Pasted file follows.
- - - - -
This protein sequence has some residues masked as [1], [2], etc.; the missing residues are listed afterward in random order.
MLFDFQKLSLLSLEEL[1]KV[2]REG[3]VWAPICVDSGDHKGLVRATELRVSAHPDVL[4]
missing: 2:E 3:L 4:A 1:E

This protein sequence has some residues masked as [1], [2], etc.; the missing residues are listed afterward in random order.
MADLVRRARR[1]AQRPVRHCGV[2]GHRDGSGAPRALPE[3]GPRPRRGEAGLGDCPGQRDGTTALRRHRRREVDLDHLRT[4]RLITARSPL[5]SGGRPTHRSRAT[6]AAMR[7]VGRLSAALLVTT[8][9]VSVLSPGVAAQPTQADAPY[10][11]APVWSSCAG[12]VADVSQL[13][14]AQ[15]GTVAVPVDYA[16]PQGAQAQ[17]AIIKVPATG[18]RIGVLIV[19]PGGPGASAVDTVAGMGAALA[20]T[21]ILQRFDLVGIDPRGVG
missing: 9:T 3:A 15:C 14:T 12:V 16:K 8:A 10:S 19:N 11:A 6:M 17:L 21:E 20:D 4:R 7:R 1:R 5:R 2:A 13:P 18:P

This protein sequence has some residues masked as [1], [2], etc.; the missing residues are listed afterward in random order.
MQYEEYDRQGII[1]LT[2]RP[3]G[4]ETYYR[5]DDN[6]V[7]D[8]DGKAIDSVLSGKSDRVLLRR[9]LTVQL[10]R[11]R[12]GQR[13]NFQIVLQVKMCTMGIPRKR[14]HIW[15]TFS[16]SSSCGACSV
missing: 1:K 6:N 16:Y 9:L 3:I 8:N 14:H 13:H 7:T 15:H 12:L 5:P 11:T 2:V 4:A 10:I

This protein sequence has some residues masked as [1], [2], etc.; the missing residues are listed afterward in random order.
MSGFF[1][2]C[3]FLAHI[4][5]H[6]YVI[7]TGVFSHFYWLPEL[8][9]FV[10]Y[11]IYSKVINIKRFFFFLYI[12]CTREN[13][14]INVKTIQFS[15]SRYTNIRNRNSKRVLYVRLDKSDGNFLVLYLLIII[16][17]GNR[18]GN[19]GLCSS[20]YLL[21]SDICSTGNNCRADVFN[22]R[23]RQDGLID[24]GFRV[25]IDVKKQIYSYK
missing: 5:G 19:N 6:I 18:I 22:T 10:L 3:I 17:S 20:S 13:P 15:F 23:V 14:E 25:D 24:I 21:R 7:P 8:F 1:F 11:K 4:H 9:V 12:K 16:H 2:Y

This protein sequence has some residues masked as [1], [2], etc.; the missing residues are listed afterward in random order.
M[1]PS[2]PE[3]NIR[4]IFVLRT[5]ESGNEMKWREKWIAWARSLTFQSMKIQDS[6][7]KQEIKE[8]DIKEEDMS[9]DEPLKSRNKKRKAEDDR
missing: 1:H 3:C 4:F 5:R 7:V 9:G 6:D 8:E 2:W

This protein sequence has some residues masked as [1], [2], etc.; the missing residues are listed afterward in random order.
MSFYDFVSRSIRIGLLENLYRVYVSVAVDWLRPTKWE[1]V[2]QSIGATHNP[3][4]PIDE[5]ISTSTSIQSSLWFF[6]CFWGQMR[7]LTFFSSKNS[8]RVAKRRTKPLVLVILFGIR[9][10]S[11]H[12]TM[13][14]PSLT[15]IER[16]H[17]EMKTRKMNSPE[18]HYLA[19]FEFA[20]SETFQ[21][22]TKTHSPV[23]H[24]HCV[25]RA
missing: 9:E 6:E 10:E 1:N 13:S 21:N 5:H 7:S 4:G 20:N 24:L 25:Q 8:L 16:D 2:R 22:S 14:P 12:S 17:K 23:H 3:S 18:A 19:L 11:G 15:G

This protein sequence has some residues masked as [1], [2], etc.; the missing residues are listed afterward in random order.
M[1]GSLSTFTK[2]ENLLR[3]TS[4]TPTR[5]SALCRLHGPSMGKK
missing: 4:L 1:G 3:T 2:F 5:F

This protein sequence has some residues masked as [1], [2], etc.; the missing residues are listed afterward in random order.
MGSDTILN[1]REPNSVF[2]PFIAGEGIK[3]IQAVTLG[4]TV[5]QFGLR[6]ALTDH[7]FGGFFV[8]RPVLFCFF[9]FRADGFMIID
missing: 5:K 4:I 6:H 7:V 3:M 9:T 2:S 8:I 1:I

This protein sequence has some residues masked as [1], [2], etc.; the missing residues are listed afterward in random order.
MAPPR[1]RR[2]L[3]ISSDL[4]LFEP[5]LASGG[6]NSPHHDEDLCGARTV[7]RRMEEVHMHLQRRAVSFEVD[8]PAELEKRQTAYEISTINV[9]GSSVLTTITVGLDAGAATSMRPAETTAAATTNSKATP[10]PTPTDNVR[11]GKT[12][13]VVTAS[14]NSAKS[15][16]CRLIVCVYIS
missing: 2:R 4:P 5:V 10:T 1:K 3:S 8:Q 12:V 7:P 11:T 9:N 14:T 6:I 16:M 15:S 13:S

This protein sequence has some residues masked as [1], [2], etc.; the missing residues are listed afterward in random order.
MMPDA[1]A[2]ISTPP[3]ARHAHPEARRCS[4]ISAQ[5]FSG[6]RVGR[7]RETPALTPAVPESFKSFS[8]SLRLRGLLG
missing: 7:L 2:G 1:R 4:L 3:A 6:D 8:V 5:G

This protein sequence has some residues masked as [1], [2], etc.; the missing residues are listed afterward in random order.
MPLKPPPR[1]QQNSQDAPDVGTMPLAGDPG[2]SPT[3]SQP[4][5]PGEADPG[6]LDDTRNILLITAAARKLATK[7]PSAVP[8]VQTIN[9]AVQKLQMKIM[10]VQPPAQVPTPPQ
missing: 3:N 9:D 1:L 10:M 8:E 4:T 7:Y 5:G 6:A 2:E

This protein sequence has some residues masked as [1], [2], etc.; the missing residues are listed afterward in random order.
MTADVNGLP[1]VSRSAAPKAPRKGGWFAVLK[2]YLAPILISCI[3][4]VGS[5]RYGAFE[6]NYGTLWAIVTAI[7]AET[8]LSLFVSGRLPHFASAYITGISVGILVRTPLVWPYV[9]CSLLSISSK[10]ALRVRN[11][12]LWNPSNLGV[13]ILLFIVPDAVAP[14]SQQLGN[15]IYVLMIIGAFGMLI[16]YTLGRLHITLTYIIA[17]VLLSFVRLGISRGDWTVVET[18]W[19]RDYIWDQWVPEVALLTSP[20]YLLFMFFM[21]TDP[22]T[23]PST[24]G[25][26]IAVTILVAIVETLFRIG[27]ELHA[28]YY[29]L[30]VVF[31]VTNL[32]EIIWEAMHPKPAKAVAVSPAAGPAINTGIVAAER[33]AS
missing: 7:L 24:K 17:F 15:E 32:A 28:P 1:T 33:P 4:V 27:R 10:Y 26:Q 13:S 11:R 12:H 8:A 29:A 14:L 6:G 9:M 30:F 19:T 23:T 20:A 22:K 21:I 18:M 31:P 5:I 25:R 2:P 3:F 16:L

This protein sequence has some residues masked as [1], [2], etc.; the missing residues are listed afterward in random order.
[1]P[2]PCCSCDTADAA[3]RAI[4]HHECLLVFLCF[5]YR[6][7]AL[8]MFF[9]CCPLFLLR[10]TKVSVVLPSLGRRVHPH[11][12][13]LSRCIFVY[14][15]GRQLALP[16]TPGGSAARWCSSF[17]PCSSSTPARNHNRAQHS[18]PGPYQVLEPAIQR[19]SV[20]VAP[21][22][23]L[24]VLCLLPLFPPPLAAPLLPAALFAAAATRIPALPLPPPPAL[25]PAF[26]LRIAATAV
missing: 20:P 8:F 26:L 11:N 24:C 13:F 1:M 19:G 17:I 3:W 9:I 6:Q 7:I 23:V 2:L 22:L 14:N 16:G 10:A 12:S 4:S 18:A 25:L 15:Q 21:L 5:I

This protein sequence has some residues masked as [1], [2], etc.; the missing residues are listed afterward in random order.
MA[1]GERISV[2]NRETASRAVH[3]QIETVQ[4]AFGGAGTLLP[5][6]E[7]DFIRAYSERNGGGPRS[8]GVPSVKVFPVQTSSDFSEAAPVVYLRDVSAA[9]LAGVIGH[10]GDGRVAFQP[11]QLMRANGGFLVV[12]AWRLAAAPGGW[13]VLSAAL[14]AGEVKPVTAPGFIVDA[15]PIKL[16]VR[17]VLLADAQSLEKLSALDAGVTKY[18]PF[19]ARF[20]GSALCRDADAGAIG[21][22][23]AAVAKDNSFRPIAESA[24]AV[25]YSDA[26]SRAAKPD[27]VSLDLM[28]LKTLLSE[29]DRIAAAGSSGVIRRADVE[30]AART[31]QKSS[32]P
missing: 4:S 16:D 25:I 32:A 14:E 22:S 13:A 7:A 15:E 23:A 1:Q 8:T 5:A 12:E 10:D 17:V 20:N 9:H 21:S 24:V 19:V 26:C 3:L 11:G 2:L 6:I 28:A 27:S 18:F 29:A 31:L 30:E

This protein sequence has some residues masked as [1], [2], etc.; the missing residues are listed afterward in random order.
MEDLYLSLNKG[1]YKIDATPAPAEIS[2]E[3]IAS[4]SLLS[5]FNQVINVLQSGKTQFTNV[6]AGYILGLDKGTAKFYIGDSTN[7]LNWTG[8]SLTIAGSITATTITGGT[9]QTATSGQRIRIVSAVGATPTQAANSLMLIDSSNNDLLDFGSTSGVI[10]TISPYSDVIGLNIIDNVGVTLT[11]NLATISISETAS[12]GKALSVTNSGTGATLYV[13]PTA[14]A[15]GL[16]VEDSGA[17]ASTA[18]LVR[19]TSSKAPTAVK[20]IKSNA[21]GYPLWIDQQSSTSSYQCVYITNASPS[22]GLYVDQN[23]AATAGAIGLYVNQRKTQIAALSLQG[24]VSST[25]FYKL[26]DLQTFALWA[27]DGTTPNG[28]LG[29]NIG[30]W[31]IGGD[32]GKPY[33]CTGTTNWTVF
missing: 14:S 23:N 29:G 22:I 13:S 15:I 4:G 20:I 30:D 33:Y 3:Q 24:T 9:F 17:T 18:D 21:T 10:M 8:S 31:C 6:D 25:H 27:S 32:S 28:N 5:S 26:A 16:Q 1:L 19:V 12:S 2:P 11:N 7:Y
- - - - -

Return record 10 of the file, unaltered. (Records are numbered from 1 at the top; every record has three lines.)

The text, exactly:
This protein sequence has some residues masked as [1], [2], etc.; the missing residues are listed afterward in random order.
MMPDA[1]A[2]ISTPP[3]ARHAHPEARRCS[4]ISAQ[5]FSG[6]RVGR[7]RETPALTPAVPESFKSFS[8]SLRLRGLLG
missing: 7:L 2:G 1:R 4:L 3:A 6:D 8:V 5:G